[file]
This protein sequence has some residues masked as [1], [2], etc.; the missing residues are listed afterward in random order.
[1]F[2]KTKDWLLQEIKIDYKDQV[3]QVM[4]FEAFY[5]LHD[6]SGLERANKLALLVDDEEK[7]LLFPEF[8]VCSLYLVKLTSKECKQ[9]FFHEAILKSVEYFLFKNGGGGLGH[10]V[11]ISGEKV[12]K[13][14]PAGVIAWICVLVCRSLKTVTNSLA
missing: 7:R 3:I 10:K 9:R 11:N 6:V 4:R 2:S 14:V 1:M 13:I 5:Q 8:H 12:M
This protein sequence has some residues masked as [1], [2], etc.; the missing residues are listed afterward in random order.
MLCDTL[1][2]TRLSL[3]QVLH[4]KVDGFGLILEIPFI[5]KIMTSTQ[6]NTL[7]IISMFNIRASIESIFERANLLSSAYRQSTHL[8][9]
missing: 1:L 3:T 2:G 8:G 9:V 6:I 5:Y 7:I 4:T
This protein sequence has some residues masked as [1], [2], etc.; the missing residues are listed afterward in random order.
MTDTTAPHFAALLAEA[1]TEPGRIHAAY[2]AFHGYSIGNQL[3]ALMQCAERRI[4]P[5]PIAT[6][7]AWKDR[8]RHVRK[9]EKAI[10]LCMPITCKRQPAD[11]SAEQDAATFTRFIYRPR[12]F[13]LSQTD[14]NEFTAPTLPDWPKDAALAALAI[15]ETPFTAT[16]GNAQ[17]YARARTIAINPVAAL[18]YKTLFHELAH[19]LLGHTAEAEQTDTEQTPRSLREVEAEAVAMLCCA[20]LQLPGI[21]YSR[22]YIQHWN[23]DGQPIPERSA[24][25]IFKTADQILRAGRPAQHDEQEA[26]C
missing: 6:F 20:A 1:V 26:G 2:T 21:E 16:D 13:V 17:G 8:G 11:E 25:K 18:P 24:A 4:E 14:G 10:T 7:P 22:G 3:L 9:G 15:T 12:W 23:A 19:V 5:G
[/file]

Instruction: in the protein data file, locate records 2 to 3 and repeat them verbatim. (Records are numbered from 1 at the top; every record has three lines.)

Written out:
This protein sequence has some residues masked as [1], [2], etc.; the missing residues are listed afterward in random order.
MLCDTL[1][2]TRLSL[3]QVLH[4]KVDGFGLILEIPFI[5]KIMTSTQ[6]NTL[7]IISMFNIRASIESIFERANLLSSAYRQSTHL[8][9]
missing: 1:L 3:T 2:G 8:G 9:V 6:I 5:Y 7:I 4:T
This protein sequence has some residues masked as [1], [2], etc.; the missing residues are listed afterward in random order.
MTDTTAPHFAALLAEA[1]TEPGRIHAAY[2]AFHGYSIGNQL[3]ALMQCAERRI[4]P[5]PIAT[6][7]AWKDR[8]RHVRK[9]EKAI[10]LCMPITCKRQPAD[11]SAEQDAATFTRFIYRPR[12]F[13]LSQTD[14]NEFTAPTLPDWPKDAALAALAI[15]ETPFTAT[16]GNAQ[17]YARARTIAINPVAAL[18]YKTLFHELAH[19]LLGHTAEAEQTDTEQTPRSLREVEAEAVAMLCCA[20]LQLPGI[21]YSR[22]YIQHWN[23]DGQPIPERSA[24][25]IFKTADQILRAGRPAQHDEQEA[26]C
missing: 6:F 20:A 1:V 26:G 2:T 21:E 16:D 13:V 17:G 8:G 11:E 25:K 18:P 24:A 4:E 14:G 10:T 7:P 22:G 3:L 9:G 15:T 12:W 23:A 19:V 5:G